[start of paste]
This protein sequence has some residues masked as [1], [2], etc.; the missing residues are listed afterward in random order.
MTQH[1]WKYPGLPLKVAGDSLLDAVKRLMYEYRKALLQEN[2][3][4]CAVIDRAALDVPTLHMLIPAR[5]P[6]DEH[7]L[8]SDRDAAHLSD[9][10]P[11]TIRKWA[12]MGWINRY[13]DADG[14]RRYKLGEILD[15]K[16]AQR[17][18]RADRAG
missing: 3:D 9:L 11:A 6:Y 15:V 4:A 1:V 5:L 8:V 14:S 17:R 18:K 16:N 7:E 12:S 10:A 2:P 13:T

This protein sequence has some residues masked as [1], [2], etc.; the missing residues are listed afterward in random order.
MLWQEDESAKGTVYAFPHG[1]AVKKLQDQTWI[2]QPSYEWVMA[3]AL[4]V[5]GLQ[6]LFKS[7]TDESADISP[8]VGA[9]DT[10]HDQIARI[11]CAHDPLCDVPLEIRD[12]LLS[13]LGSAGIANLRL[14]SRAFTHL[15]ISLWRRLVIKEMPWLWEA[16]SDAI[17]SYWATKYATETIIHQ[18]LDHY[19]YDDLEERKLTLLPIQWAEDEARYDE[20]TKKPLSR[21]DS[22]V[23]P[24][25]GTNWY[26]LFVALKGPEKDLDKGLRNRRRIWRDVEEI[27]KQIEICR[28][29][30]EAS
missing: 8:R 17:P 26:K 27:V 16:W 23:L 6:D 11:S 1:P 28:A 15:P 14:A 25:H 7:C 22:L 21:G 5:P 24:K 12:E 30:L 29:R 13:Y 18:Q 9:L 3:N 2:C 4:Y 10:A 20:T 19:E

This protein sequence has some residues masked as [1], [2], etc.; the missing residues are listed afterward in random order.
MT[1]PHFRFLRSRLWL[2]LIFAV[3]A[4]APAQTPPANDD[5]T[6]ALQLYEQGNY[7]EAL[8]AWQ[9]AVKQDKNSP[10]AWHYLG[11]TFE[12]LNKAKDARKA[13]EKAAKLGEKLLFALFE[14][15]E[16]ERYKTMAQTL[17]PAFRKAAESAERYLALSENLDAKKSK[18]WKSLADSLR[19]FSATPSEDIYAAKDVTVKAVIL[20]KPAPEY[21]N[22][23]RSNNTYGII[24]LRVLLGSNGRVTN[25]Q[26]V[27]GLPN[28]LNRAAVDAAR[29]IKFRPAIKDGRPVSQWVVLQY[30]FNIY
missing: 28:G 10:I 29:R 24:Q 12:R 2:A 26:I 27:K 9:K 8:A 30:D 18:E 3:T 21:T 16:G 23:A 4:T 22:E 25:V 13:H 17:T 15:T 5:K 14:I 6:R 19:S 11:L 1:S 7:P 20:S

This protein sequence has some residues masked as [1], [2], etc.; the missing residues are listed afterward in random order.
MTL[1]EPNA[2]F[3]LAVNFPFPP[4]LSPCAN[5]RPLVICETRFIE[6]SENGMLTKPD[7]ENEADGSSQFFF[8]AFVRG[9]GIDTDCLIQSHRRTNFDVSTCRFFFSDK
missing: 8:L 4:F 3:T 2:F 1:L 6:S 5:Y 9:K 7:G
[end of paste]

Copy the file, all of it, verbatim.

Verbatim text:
This protein sequence has some residues masked as [1], [2], etc.; the missing residues are listed afterward in random order.
MTQH[1]WKYPGLPLKVAGDSLLDAVKRLMYEYRKALLQEN[2][3][4]CAVIDRAALDVPTLHMLIPAR[5]P[6]DEH[7]L[8]SDRDAAHLSD[9][10]P[11]TIRKWA[12]MGWINRY[13]DADG[14]RRYKLGEILD[15]K[16]AQR[17][18]RADRAG
missing: 3:D 9:L 11:A 6:Y 15:V 4:A 1:V 5:L 8:V 14:S 17:R 18:K 16:N 7:E 12:S 10:A 2:P 13:T

This protein sequence has some residues masked as [1], [2], etc.; the missing residues are listed afterward in random order.
MLWQEDESAKGTVYAFPHG[1]AVKKLQDQTWI[2]QPSYEWVMA[3]AL[4]V[5]GLQ[6]LFKS[7]TDESADISP[8]VGA[9]DT[10]HDQIARI[11]CAHDPLCDVPLEIRD[12]LLS[13]LGSAGIANLRL[14]SRAFTHL[15]ISLWRRLVIKEMPWLWEA[16]SDAI[17]SYWATKYATETIIHQ[18]LDHY[19]YDDLEERKLTLLPIQWAEDEARYDE[20]TKKPLSR[21]DS[22]V[23]P[24][25]GTNWY[26]LFVALKGPEKDLDKGLRNRRRIWRDVEEI[27]KQIEICR[28][29][30]EAS
missing: 8:R 17:P 26:K 27:V 16:W 23:L 6:D 11:S 1:P 28:A 15:P 14:A 25:H 7:C 22:L 21:G 5:P 24:K 12:E 30:L 29:R 13:Y 18:Q 9:L 3:N 2:C 4:Y 10:A 20:T 19:E

This protein sequence has some residues masked as [1], [2], etc.; the missing residues are listed afterward in random order.
MT[1]PHFRFLRSRLWL[2]LIFAV[3]A[4]APAQTPPANDD[5]T[6]ALQLYEQGNY[7]EAL[8]AWQ[9]AVKQDKNSP[10]AWHYLG[11]TFE[12]LNKAKDARKA[13]EKAAKLGEKLLFALFE[14][15]E[16]ERYKTMAQTL[17]PAFRKAAESAERYLALSENLDAKKSK[18]WKSLADSLR[19]FSATPSEDIYAAKDVTVKAVIL[20]KPAPEY[21]N[22][23]RSNNTYGII[24]LRVLLGSNGRVTN[25]Q[26]V[27]GLPN[28]LNRAAVDAAR[29]IKFRPAIKDGRPVSQWVVLQY[30]FNIY
missing: 28:G 10:I 29:R 24:Q 12:R 2:A 26:I 27:K 9:K 8:A 30:D 18:E 3:T 21:T 16:G 23:A 4:T 22:E 25:V 13:H 17:T 15:T 5:K 14:I 6:R 19:S 11:L 1:S 7:P 20:S

This protein sequence has some residues masked as [1], [2], etc.; the missing residues are listed afterward in random order.
MTL[1]EPNA[2]F[3]LAVNFPFPP[4]LSPCAN[5]RPLVICETRFIE[6]SENGMLTKPD[7]ENEADGSSQFFF[8]AFVRG[9]GIDTDCLIQSHRRTNFDVSTCRFFFSDK
missing: 8:L 4:F 3:T 2:F 1:L 6:S 5:Y 9:K 7:G